UPDATED: Mexican mangoes wind down as investigation continues

09/07/2012 09:30:00 AM
Tom Karst

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Jon    
Florida  |  September, 07, 2012 at 12:45 PM

"Nienkerk said there is a wash process protocol for mangoes not treated with hot water that would have allayed food safety concerns." People in the produce industry, ESPECIALLY those who play a role in food safety, really need to realize that PREVENTION is the ONLY way to ensure safe produce. There is NO produce wash that can make contaminated produce safe to eat. There are numerous ways for bacteria on the outside of the produce to make it's way INTO the fruit, where no sanitizing wash can reach it. Any tiny crack, bruise, blemish, insect bite, or stem scar can allow bacteria to enter the fruit. The only legitimate use of "produce washes" is to ensure that the wash water does not pose a cross-contamination risk.

Ben    
USA  |  September, 10, 2012 at 03:49 PM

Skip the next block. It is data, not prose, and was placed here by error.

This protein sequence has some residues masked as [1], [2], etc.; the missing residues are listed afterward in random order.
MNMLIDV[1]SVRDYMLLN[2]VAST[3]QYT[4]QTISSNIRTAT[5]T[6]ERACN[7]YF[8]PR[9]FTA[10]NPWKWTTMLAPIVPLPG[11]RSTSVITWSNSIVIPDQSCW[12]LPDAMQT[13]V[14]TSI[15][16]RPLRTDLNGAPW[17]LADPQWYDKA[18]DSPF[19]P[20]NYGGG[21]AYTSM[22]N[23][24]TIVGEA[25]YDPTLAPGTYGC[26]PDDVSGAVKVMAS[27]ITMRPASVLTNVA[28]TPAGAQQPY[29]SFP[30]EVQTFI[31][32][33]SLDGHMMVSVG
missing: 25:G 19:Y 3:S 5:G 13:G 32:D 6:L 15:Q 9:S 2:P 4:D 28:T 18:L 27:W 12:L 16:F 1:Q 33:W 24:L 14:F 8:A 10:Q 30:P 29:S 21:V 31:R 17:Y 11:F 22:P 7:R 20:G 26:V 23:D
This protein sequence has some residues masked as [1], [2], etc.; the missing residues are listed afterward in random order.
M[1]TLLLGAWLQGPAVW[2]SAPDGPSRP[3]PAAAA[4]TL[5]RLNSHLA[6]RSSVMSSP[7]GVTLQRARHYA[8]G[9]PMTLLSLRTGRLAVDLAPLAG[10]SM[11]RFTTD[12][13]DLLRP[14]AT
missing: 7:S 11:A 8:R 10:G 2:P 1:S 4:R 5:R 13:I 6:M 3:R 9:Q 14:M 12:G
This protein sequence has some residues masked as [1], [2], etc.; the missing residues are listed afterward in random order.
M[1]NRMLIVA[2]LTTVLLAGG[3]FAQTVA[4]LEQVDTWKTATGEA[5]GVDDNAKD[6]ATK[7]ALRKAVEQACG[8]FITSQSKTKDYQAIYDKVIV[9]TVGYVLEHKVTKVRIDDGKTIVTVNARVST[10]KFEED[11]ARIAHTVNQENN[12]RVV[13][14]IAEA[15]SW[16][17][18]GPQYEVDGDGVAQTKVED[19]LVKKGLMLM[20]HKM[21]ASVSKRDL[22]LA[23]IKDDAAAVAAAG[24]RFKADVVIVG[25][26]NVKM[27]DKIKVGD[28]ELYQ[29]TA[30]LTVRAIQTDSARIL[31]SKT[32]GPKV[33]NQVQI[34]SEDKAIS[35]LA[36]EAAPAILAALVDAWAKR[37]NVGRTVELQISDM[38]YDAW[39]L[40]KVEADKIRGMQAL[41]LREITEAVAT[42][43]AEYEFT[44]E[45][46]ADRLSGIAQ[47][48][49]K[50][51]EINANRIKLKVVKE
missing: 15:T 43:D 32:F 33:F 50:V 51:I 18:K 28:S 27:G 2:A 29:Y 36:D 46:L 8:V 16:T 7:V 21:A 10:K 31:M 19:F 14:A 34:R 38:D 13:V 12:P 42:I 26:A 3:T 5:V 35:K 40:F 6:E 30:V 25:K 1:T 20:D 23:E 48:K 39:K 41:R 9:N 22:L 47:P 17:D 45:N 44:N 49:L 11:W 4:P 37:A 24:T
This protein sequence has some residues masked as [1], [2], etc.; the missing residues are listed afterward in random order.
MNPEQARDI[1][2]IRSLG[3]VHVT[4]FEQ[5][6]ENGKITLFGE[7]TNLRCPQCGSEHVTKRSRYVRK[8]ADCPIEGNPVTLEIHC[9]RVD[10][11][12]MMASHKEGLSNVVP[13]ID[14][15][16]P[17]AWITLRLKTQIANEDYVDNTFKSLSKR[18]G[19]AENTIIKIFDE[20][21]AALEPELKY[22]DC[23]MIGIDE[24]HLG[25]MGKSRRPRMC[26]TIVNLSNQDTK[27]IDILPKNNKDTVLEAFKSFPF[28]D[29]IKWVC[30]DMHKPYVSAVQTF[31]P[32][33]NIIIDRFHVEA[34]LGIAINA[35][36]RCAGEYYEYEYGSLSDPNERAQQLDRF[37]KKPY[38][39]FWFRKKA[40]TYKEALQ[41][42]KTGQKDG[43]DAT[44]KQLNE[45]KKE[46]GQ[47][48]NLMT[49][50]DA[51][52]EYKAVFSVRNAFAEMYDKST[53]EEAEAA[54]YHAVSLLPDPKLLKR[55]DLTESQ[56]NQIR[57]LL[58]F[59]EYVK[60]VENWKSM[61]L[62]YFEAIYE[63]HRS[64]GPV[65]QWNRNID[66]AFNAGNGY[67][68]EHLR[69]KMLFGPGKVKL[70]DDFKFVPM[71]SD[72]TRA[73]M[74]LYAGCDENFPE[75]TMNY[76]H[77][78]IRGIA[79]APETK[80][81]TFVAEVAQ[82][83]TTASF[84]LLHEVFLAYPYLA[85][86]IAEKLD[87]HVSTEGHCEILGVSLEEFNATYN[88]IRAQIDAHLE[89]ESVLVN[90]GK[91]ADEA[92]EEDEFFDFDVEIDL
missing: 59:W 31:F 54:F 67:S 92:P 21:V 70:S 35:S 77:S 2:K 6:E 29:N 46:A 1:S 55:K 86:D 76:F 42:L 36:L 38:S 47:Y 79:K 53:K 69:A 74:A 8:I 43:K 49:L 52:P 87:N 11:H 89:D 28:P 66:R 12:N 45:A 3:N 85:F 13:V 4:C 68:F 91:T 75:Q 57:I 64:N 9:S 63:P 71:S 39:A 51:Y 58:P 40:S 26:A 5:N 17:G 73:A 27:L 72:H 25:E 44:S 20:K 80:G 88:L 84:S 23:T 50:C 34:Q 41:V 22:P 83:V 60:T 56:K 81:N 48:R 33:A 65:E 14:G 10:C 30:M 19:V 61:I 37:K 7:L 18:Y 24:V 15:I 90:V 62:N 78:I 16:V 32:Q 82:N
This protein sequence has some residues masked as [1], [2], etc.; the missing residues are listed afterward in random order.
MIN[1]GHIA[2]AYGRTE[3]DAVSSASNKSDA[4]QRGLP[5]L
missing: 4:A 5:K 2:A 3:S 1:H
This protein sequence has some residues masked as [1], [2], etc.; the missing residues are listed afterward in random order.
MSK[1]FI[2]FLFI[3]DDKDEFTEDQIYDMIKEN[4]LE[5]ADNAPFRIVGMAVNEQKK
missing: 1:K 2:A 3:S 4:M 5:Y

THE BACK STORY BEHIND THE DANIELLA MANGO RECALL ... http://mangoworldmagazine.blogspot.com/2012/09/the-back-story-behind-daniella-mango.html#!/2012/09/the-back-story-behind-daniella-mango.html ... The most recent rebuttal by Splendid Products; in USA Today , (which is conveniently headquartered in Washington D.C., close to the offices of the Beltway Law firm retained by Larry Nienkirk of Splendid Products) : First we were informed that the scope of the recall is roughly 100,00 (4kg) cartons out of roughly 2.5 to 3 million cartons shipped by Agricola Daniella. Now we are learning that The packing shed is located in Northern Sinaloa: "The fruit was grown by Agricola Daniela, a large grower near the town of Ahome, on the coast of the Sea of Cortez in the northwestern part of the Mexican state of Sinaloa, DelBuono said." Now Mr. DelBuono is trying to convince the general public that mangoes only have an 8 day shelf life once sold: "Mangoes typically have a shelf life of between five and eight days from the day they're sold, DelBuono said. "At this point, there are few mangoes even out there, between the recall and the fact that they would have been consumed or thrown out by the consumer." NICE TRY! The Keitt variety mangoes can last as long as 45 days from harvest in an extreme case. With Northern Sinaloa only hours away from the USA border, The statement by Mr. ... Read full story by clicking the link above as space in this comment section is limited.

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